Editor's note: The following story about "The Reader," by necessity, contains spoilers. If you'd rather not know about the plot, stop reading now.
Kate Winslet and David Cross star in "The Reader," which has received criticism from some quarters.
LOS ANGELES, California (CNN) -- One major contender's chances at Oscar gold may be damaged due to its sensitive subject matter.
"The Reader," which is up for five Oscars -- including best actress (for star Kate Winslet) and best picture -- is being slammed by "Explaining Hitler" author Ron Rosenbaum, who's asked Academy members to shun the post-World War II drama because the film "asks us to empathize with an unrepentant mass murderer."
Rosenbaum, who wrote his commentary for Slate.com, said that's not his only reason.
"It gives the impression that ordinary German people only learned the terrible things that happened in the death camps in the East after the war," he said in an interview with CNN. "In fact, ordinary German people participated in Hitler's final solution, the extermination of the Jews -- it was no secret." Read Rosenbaum's essay
Based on the German book with the same title, "The Reader" stars Winslet as Hanna Schmitz, a former Nazi prison guard living in postwar Germany. She meets and has a secretive affair with teenager Michael Berg (David Cross), who often reads aloud to her at her request. Unbeknownst to Michael, Hanna is illiterate.
Their affair ends abruptly when she mysteriously disappears.
Eight years later, Michael is a law student. One day, while observing Nazi war criminals on trial, he's shocked to find Hanna as a defendant in the courtroom. The court finds her guilty of killing 300 Jewish women during the war and sentences her to life in prison. While behind bars, Michael sends her books on tape, which, over time, help Hanna finally learn to read.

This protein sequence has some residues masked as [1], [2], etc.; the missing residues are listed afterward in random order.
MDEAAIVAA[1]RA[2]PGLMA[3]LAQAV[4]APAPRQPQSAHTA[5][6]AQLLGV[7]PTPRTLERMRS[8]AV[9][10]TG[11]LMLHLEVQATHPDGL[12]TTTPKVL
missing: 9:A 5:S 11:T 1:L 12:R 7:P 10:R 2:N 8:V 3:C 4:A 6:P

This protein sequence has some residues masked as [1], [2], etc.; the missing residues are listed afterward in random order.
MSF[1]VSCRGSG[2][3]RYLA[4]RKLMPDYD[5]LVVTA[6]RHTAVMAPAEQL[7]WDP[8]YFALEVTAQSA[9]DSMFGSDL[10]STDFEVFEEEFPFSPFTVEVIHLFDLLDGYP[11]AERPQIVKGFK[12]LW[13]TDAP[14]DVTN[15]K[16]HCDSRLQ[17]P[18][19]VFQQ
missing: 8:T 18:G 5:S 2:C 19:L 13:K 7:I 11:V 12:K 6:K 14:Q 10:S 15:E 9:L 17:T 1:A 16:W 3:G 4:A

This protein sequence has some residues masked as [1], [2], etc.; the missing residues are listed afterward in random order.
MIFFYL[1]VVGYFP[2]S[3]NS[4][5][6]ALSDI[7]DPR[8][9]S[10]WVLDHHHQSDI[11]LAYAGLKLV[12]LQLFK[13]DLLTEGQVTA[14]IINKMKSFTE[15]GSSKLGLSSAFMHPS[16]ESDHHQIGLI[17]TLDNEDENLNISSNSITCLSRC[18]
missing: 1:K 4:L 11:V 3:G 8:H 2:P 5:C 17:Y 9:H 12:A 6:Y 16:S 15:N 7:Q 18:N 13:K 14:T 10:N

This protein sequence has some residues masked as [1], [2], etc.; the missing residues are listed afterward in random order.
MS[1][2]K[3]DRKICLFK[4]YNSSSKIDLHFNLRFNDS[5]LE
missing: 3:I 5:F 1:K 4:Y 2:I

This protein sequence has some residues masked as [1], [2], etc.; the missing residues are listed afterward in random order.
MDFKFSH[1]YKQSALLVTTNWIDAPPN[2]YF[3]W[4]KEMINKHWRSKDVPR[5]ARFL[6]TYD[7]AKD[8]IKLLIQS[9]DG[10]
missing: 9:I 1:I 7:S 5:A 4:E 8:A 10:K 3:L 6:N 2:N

Therein lies the problem for Rosenbaum.
"What essentially it did," said Rosenbaum, "was celebrate the enrichment of a life of a mass murderer when she learned how to read. ... Imagine if there were a film about Charles Manson learning how to play chess and what a better guy it made him."
However, others in the Jewish community are applauding the film, including Ken Jacobson, deputy national director of the Anti-Defamation League. Jacobson says "The Reader" opens itself up to criticism, but is worthy of an Oscar at the same time.
"I think it conveys a series of messages that actually are very powerful about the Holocaust, and it's not in the usual way," Jacobson told CNN.
"As time goes on, as we have Holocaust deniers emerging more and more, we need people to be able to relate personally to what happened," said Jacobson. "I think this film does this in a very powerful way."
The Weinstein Company, the studio behind "The Reader," says it is proud of the film. "It is sad that some people misinterpreted the film's message," the company said in a statement.
"It is not about the Holocaust," the company added, "it is about what Germany did to itself and its future generations."
Will Rosenbaum's piece, and the backlash he touched off, affect "The Reader's" Oscar chances Sunday? Entertainment reporter Tom O'Neil, who follows awards shows for the Los Angeles Times' TheEnvelope.com, doesn't think so. Given "The Reader's" five nominations, he believes Hollywood has already embraced the film.
"Oscar has taken special notice of 'The Reader' because it's not just your average Holocaust movie," said O'Neil. "It doesn't beg for forgiveness when dealing with Nazis. It makes you think."
Still, Rosenbaum says any further accolades for the drama would be unfortunate.
"I would be very disappointed in the intelligence level of Hollywood if it gave the best picture award to 'The Reader,' " he said.